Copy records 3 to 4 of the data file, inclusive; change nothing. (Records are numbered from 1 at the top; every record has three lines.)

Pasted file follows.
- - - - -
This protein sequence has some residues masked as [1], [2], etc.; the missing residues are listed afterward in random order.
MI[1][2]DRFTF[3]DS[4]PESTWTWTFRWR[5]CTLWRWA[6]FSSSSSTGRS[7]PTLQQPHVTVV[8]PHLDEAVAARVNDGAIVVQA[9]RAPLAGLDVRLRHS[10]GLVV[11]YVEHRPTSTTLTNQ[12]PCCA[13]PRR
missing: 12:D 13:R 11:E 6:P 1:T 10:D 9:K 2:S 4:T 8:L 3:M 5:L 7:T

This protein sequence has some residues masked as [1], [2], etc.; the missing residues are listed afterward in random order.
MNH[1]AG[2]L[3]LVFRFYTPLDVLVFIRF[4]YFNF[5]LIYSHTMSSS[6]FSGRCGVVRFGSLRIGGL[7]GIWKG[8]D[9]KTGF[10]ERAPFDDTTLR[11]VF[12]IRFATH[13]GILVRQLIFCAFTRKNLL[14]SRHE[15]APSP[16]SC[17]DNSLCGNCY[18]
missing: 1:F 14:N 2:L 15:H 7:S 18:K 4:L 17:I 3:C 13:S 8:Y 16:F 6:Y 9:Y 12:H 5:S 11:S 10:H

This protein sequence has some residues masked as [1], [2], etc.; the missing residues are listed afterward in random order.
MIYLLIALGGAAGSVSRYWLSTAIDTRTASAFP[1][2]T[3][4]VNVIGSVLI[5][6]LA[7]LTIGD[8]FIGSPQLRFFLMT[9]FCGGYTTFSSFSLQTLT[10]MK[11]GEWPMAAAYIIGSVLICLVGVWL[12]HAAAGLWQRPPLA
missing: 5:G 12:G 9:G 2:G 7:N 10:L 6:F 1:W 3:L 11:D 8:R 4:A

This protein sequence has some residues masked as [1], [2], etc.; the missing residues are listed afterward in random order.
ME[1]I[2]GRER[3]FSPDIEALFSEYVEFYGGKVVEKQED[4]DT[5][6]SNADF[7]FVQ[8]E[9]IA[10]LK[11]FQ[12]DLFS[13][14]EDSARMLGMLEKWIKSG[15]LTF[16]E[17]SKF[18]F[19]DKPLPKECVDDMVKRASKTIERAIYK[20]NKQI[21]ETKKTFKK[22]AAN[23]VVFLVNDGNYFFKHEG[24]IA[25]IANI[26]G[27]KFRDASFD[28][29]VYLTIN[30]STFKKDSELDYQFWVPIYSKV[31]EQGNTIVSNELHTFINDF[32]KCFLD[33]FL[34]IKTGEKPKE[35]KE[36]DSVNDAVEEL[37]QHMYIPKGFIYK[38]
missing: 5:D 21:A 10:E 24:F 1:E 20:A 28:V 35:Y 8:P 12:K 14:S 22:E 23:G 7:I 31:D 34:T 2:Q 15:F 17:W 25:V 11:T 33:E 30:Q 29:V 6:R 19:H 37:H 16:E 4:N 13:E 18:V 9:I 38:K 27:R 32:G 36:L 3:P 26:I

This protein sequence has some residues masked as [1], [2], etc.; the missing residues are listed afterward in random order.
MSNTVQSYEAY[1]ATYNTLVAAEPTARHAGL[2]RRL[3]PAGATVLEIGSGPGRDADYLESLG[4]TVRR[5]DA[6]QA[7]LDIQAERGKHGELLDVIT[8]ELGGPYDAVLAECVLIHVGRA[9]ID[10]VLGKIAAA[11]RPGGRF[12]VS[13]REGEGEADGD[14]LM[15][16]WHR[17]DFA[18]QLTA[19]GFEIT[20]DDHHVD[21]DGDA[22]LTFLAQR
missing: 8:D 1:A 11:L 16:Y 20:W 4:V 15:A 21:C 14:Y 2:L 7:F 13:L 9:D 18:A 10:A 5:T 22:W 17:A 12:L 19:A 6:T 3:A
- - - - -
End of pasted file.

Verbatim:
This protein sequence has some residues masked as [1], [2], etc.; the missing residues are listed afterward in random order.
MIYLLIALGGAAGSVSRYWLSTAIDTRTASAFP[1][2]T[3][4]VNVIGSVLI[5][6]LA[7]LTIGD[8]FIGSPQLRFFLMT[9]FCGGYTTFSSFSLQTLT[10]MK[11]GEWPMAAAYIIGSVLICLVGVWL[12]HAAAGLWQRPPLA
missing: 5:G 12:G 9:G 2:G 7:N 10:L 6:F 1:W 3:L 11:D 8:R 4:A

This protein sequence has some residues masked as [1], [2], etc.; the missing residues are listed afterward in random order.
ME[1]I[2]GRER[3]FSPDIEALFSEYVEFYGGKVVEKQED[4]DT[5][6]SNADF[7]FVQ[8]E[9]IA[10]LK[11]FQ[12]DLFS[13][14]EDSARMLGMLEKWIKSG[15]LTF[16]E[17]SKF[18]F[19]DKPLPKECVDDMVKRASKTIERAIYK[20]NKQI[21]ETKKTFKK[22]AAN[23]VVFLVNDGNYFFKHEG[24]IA[25]IANI[26]G[27]KFRDASFD[28][29]VYLTIN[30]STFKKDSELDYQFWVPIYSKV[31]EQGNTIVSNELHTFINDF[32]KCFLD[33]FL[34]IKTGEKPKE[35]KE[36]DSVNDAVEEL[37]QHMYIPKGFIYK[38]
missing: 5:D 21:A 10:E 24:F 1:E 20:A 28:V 35:Y 8:P 12:K 14:S 22:E 23:G 7:I 31:D 34:T 2:Q 15:F 17:W 25:V 11:T 33:E 30:Q 29:V 6:R 19:H 37:H 16:E 4:N 13:E 18:V 9:I 38:K 27:R 32:G 36:L 3:P 26:I